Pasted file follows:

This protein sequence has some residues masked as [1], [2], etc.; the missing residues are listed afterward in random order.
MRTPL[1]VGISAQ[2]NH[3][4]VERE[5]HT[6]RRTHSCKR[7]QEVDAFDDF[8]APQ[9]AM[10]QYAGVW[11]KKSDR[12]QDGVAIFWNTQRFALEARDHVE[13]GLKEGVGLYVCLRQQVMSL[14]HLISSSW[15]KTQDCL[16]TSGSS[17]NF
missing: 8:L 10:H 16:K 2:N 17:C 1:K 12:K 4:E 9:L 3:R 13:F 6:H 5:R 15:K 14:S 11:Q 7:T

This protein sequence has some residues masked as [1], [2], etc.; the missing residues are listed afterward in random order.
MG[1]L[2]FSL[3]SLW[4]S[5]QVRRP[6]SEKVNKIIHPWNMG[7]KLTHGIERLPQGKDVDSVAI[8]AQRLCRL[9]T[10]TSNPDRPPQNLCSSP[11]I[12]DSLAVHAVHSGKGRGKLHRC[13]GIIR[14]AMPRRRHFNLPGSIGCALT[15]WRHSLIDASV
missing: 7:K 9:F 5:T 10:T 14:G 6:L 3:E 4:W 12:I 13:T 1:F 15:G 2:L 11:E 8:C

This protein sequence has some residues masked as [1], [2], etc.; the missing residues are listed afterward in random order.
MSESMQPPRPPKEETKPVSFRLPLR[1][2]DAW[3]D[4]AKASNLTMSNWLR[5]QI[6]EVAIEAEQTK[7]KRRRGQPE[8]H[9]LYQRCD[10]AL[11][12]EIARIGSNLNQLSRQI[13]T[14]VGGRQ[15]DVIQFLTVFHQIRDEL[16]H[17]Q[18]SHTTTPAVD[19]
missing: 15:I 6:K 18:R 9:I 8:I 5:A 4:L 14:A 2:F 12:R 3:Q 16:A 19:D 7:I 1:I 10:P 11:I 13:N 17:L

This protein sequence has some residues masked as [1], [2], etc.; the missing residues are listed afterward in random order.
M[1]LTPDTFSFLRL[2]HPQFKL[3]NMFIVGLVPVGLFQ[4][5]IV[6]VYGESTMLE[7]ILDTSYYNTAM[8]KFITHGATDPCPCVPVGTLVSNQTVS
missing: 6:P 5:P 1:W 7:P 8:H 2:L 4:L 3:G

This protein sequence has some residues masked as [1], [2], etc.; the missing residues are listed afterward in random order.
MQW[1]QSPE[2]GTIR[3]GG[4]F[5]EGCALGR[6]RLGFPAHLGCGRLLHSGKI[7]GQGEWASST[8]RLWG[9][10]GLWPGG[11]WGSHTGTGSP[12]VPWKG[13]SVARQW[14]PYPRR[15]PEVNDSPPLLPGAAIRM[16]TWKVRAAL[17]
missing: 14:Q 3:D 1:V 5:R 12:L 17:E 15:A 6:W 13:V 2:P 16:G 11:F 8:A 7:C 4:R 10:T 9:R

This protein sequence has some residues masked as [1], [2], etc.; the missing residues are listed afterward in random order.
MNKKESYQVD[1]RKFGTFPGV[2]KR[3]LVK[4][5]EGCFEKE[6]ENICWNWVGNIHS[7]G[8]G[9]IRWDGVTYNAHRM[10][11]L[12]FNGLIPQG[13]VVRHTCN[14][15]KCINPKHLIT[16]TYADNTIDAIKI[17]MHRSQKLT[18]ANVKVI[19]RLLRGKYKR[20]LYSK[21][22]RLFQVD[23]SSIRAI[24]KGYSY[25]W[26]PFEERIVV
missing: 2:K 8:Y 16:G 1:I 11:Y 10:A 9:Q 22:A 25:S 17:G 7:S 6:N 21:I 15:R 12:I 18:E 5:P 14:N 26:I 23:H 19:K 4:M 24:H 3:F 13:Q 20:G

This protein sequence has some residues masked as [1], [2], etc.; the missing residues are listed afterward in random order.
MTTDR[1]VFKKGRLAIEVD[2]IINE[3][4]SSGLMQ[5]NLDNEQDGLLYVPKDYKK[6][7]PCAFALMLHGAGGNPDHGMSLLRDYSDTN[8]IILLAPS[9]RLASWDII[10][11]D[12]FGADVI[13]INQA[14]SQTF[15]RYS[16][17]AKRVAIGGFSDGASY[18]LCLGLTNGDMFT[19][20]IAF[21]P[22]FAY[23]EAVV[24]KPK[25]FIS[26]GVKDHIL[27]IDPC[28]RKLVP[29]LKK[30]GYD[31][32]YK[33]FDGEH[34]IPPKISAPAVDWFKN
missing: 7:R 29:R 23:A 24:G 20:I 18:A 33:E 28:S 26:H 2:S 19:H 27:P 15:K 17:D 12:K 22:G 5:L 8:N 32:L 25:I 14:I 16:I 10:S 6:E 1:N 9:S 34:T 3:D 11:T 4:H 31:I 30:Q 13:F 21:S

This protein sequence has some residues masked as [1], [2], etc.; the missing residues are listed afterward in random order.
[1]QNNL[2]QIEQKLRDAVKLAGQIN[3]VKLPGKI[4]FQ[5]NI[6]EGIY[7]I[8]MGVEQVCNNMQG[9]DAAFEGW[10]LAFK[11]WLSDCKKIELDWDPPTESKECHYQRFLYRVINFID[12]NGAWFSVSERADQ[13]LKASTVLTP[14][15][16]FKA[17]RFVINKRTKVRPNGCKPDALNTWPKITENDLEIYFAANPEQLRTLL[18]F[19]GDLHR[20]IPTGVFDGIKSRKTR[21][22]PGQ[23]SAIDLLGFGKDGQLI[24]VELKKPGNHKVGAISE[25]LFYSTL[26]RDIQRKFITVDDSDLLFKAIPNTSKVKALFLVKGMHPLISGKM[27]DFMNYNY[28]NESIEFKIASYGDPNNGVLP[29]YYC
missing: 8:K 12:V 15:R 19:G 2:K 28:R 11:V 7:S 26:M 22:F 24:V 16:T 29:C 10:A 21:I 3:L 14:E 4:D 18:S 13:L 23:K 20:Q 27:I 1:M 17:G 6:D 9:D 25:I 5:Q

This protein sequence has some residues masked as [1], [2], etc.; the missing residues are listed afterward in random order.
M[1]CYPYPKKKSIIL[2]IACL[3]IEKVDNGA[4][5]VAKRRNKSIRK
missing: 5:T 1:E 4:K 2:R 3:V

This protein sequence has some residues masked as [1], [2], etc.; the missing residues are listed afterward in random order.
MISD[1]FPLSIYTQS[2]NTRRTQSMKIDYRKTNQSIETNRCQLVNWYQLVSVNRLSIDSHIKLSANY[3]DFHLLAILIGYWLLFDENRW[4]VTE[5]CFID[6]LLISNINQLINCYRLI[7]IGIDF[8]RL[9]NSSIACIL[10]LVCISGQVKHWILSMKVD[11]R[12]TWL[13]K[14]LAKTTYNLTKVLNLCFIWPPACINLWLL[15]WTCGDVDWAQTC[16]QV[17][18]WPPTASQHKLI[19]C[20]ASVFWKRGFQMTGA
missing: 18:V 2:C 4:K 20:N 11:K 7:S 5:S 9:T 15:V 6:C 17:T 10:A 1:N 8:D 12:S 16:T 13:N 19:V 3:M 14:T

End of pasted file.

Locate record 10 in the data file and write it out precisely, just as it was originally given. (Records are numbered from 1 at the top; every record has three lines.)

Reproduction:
This protein sequence has some residues masked as [1], [2], etc.; the missing residues are listed afterward in random order.
MISD[1]FPLSIYTQS[2]NTRRTQSMKIDYRKTNQSIETNRCQLVNWYQLVSVNRLSIDSHIKLSANY[3]DFHLLAILIGYWLLFDENRW[4]VTE[5]CFID[6]LLISNINQLINCYRLI[7]IGIDF[8]RL[9]NSSIACIL[10]LVCISGQVKHWILSMKVD[11]R[12]TWL[13]K[14]LAKTTYNLTKVLNLCFIWPPACINLWLL[15]WTCGDVDWAQTC[16]QV[17][18]WPPTASQHKLI[19]C[20]ASVFWKRGFQMTGA
missing: 18:V 2:C 4:K 20:N 11:K 7:S 5:S 9:T 15:V 6:C 17:T 10:A 1:N 8:D 12:S 16:T 13:N 19:V 3:M 14:T